Luks encrypted USB startup key

I'm looking to use an encrypted USB drive as a key to unlock my system's root partition. Putting sda3_crypt UUID=5fa565ce-aa25-46f2-b730-e5b26f66db80 /dev/disk/by-label/drive:/key luks,keyscript=/lib/cryptsetup/scripts/passdev in /etc/crypttab works but it's using an unencrypted partition on the drive. I've tried
key UUID=9ed4add0-81e8-41ab-b1fe-0412e879eef0 none luks
sda3_crypt UUID=5fa565ce-aa25-46f2-b730-e5b26f66db80 /dev/mapper/key:/key luks,keyscript=/lib/cryptsetup/scripts/passdev

but it never prompts me for the password to the USB drive's partition. It just doesn't boot. What am I missing?

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I'm not 100% certain but I doubt it works that way. Either you store the key in plaintext or just use a passphrase... either or there's no sense in having to decrypt a key in order to use it, since you must have something plaintext to unlock the first key in the first place, sounds like unnecessary extra hoops if you ask me.

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Is this just an experiment, what's wrong with LUKS on its own ?

Maybe if you know you're way around systemd you could get the usb to unlock first and then the other disks but I don't know. The way it normally works is crypttab is read first, then fstab, which means that a file system can't be mounted before the encrypted disks are opened. There is a way around this by editing /etc/default/cryptdisks to include the line CRYPTDISKS_MOUNT="/path/to/key/mount". This will mount the file system containing the key files before crypttab is read. However if the filesystem containing the keys is also encrypted then I don't think it will work as it won't be able to mount a file system on a luks disk before it's been unlocked.

I think you should either just use a password or use keyfiles and remove the usb disk when not needed. Or do what I do and store your keyfiles on a remote server.

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@Baz @meggerman the reason I'm looking to do this is to effectively have a kind of multifactor authentication. The password would be useless without the flash drive and the flash drive would be useless without the password. Do I need that level of security? Not really but I thought it would be cool if I could get it working.

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You shouldn't need to mount the file system. In crypttab you can do /dev/blockdevice:/path so assuming you can decrypt it you should be fine. The problem I've noticed is that the system always attempts to decrypt my root partition first even if it isn't the first entry in crypttab. Provided I use password decryption on both it first decrypts my root partition and then decrypts my flash drive even though the order in crypttab is the reverse.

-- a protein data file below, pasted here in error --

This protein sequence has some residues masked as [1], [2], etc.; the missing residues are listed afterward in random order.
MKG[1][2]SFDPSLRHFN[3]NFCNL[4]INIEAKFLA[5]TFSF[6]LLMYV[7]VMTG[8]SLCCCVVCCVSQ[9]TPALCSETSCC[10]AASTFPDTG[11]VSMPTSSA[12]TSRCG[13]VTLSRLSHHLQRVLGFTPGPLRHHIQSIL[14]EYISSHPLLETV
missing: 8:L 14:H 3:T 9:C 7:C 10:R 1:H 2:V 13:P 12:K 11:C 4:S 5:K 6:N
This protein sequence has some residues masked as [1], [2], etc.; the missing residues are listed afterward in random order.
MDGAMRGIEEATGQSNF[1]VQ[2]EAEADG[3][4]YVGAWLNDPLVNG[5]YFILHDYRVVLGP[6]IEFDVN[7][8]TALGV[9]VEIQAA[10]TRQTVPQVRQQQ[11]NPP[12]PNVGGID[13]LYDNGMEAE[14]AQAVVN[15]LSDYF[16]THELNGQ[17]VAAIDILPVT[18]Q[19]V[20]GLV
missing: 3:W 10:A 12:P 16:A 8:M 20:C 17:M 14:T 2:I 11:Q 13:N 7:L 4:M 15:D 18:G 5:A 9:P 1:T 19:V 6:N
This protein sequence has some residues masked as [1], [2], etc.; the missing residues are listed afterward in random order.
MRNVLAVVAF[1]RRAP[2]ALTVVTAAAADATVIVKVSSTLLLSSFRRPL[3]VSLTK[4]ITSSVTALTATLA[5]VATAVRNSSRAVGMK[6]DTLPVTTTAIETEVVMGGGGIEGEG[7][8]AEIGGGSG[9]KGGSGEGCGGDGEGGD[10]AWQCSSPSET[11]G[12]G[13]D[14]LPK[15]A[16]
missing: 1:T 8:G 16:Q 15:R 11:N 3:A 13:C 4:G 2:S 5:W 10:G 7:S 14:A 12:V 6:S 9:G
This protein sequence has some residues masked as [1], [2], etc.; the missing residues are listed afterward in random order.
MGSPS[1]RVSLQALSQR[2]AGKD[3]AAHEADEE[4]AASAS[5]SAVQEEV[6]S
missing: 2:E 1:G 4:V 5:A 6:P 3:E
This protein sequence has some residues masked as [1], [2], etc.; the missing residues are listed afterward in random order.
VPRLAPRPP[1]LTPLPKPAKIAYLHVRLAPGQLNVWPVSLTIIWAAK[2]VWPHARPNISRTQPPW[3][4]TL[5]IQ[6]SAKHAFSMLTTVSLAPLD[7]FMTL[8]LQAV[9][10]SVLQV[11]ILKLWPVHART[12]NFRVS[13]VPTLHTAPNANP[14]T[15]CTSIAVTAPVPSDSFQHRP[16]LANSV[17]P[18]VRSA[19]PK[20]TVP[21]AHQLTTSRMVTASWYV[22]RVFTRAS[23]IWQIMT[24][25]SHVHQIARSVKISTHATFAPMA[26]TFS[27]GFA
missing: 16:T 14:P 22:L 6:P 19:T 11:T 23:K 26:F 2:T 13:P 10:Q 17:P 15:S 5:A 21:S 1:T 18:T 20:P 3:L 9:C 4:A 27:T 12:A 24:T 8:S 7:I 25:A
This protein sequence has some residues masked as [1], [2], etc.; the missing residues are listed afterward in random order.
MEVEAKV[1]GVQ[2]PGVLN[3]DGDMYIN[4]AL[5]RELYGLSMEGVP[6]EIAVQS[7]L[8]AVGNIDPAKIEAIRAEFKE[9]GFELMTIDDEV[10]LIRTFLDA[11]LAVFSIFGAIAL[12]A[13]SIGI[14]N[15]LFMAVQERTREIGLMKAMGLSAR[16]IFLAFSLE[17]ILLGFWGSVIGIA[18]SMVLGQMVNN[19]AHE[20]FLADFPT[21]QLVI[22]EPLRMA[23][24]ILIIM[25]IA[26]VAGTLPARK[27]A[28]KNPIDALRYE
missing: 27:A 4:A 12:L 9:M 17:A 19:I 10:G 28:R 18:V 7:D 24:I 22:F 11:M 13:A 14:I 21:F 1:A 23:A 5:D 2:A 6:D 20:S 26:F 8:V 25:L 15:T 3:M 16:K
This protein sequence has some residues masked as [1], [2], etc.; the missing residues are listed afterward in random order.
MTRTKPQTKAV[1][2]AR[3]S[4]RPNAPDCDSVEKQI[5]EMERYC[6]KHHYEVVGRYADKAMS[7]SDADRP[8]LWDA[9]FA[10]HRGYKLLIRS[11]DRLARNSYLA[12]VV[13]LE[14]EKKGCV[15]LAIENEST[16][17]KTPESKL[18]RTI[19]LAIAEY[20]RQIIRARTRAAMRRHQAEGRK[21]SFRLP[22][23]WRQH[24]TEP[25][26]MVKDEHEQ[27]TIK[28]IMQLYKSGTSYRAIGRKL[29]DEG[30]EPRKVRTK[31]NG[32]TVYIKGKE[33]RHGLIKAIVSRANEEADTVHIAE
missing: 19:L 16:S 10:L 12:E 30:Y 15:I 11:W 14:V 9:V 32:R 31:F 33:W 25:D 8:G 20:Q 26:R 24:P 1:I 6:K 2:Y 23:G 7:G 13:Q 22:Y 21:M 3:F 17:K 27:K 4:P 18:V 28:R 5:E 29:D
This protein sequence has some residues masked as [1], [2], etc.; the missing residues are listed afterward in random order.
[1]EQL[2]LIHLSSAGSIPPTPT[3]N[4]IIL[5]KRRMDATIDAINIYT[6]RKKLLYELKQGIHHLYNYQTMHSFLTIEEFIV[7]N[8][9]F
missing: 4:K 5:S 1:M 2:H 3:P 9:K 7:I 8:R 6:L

Well, what are the chances that your password will be guessed the first few times ?

It won't be. Like I said. Do I need this level of security? No. Even still I like the idea of it.

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Well I was going to suggest an alternative was all.

And that would be?

kill switch in LUKS when you enter the wrong password a user set number of times it destroys the LUKS volume rendering the data unrecoverable.

How do you set that up?

It was actually going to be included in part of the LUKS standard features but for some reason they didn't patch it in.

experiment with data you don't mind losing but you can backup the keyslots on another secure container. Not many people know about that patch.

...didn't know you could backup key slots. I've been keeping a copy of the master key in the event I screwed up.

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Yes you can, cool eh ?

That's actually really nifty. That should be in the upstream code base. I wonder why it's only in Kali?

Perhaps it is seen as tinfoil ?

I hope that's not the reason. I mean even if you don't do this you can just have a reasonably strong password and bruteforce becomes basically useless anyway.

Either way the kill switch is nice because you could go on holiday, intentionally kill it and then return and enter the backup key. But yea I wouldn't use it.

Perhaps that's the reason it's not included because it is a really fringe use case.

Yea maybe. I still don't see the harm in upstreaming it though. Even if most don't use it there will be some that do.